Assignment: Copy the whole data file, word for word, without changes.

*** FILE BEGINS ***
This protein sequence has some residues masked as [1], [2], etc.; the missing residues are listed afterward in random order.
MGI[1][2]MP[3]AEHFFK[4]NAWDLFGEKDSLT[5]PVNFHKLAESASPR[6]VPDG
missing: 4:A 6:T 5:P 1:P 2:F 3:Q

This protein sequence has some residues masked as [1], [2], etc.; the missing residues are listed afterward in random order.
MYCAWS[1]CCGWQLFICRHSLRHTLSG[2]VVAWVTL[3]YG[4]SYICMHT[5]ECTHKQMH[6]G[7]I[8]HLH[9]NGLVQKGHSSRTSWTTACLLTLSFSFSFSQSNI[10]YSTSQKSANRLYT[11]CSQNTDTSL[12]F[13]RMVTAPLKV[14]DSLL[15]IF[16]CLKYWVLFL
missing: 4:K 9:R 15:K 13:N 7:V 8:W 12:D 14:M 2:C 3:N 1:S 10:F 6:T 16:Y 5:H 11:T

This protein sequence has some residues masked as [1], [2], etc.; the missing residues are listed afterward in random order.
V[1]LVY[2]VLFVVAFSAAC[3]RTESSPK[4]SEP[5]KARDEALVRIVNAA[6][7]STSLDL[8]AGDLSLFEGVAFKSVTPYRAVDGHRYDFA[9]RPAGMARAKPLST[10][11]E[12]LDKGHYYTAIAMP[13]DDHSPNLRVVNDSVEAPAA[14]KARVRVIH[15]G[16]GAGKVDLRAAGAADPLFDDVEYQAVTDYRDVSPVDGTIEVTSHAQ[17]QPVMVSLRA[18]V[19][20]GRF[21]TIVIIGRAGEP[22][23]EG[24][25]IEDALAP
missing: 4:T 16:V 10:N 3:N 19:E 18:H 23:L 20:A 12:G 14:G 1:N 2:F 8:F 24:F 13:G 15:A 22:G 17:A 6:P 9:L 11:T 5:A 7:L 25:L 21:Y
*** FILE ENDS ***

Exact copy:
This protein sequence has some residues masked as [1], [2], etc.; the missing residues are listed afterward in random order.
MGI[1][2]MP[3]AEHFFK[4]NAWDLFGEKDSLT[5]PVNFHKLAESASPR[6]VPDG
missing: 4:A 6:T 5:P 1:P 2:F 3:Q

This protein sequence has some residues masked as [1], [2], etc.; the missing residues are listed afterward in random order.
MYCAWS[1]CCGWQLFICRHSLRHTLSG[2]VVAWVTL[3]YG[4]SYICMHT[5]ECTHKQMH[6]G[7]I[8]HLH[9]NGLVQKGHSSRTSWTTACLLTLSFSFSFSQSNI[10]YSTSQKSANRLYT[11]CSQNTDTSL[12]F[13]RMVTAPLKV[14]DSLL[15]IF[16]CLKYWVLFL
missing: 4:K 9:R 15:K 13:N 7:V 8:W 12:D 14:M 2:C 3:N 1:S 10:F 6:T 16:Y 5:H 11:T

This protein sequence has some residues masked as [1], [2], etc.; the missing residues are listed afterward in random order.
V[1]LVY[2]VLFVVAFSAAC[3]RTESSPK[4]SEP[5]KARDEALVRIVNAA[6][7]STSLDL[8]AGDLSLFEGVAFKSVTPYRAVDGHRYDFA[9]RPAGMARAKPLST[10][11]E[12]LDKGHYYTAIAMP[13]DDHSPNLRVVNDSVEAPAA[14]KARVRVIH[15]G[16]GAGKVDLRAAGAADPLFDDVEYQAVTDYRDVSPVDGTIEVTSHAQ[17]QPVMVSLRA[18]V[19][20]GRF[21]TIVIIGRAGEP[22][23]EG[24][25]IEDALAP
missing: 4:T 16:V 10:N 3:N 19:E 18:H 23:L 20:A 12:G 14:G 1:N 2:F 8:F 24:F 13:G 15:A 22:G 17:A 6:P 9:L 11:T 5:A 7:L 25:L 21:Y